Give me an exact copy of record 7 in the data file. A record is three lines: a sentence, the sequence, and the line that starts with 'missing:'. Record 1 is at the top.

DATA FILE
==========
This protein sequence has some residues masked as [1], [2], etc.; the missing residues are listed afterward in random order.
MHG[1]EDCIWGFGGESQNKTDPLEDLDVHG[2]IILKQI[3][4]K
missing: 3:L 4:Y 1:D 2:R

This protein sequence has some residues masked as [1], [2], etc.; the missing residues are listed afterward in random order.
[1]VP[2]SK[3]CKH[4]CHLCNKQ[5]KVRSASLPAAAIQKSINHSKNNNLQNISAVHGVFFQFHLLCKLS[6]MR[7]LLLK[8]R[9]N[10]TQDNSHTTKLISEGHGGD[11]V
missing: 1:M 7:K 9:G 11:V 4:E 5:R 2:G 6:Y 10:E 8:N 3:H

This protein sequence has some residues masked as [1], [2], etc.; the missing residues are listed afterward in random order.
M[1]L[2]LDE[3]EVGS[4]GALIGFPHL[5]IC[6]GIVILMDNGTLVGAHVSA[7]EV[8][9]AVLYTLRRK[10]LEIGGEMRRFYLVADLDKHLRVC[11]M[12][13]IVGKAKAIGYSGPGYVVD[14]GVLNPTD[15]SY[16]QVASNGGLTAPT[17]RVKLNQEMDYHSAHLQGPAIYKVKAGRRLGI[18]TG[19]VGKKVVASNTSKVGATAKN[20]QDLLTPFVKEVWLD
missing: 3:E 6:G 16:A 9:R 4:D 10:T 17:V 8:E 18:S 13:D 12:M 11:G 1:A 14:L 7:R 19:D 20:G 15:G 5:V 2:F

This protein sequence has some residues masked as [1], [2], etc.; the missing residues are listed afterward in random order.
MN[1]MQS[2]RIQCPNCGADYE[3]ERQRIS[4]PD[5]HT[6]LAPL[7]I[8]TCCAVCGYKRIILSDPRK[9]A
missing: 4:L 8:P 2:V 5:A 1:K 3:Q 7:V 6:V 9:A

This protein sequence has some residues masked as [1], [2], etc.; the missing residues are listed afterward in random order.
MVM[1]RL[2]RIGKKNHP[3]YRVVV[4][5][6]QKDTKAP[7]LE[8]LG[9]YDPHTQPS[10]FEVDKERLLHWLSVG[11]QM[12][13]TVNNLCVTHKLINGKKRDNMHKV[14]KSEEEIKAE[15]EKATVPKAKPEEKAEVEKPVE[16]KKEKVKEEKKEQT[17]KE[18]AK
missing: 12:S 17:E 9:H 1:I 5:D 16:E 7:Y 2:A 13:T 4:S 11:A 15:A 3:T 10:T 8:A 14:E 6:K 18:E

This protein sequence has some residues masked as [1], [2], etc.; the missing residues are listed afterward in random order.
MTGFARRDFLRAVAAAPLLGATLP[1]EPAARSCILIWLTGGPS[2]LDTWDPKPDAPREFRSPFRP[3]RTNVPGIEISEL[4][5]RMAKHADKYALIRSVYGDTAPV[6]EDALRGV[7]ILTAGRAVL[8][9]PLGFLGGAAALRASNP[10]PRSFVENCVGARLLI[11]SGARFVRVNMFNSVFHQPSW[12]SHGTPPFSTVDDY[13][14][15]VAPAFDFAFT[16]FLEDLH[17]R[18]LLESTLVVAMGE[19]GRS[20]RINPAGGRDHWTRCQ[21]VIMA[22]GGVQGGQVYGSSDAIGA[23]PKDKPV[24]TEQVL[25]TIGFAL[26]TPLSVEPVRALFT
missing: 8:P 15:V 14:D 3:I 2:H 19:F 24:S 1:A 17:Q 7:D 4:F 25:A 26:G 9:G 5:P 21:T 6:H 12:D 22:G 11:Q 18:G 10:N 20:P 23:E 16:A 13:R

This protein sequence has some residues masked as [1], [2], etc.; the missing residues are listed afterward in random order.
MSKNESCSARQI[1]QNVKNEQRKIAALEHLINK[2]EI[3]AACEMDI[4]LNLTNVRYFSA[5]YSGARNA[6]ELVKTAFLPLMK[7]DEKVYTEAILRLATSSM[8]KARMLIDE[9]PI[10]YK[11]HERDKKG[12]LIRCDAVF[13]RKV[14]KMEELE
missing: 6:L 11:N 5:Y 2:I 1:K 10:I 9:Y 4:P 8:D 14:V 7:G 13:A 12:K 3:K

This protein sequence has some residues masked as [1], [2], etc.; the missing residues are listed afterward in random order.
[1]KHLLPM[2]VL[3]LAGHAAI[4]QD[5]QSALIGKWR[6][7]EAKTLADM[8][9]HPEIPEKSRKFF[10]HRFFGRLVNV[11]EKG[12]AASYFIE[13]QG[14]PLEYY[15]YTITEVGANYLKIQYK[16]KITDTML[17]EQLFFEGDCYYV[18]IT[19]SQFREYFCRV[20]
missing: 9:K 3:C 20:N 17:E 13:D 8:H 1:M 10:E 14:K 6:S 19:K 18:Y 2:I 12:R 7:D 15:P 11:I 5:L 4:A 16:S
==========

This protein sequence has some residues masked as [1], [2], etc.; the missing residues are listed afterward in random order.
MSKNESCSARQI[1]QNVKNEQRKIAALEHLINK[2]EI[3]AACEMDI[4]LNLTNVRYFSA[5]YSGARNA[6]ELVKTAFLPLMK[7]DEKVYTEAILRLATSSM[8]KARMLIDE[9]PI[10]YK[11]HERDKKG[12]LIRCDAVF[13]RKV[14]KMEELE
missing: 6:L 11:N 5:Y 2:I 1:K 10:I 9:Y 4:P 8:D 14:V 7:G 13:A 12:K 3:K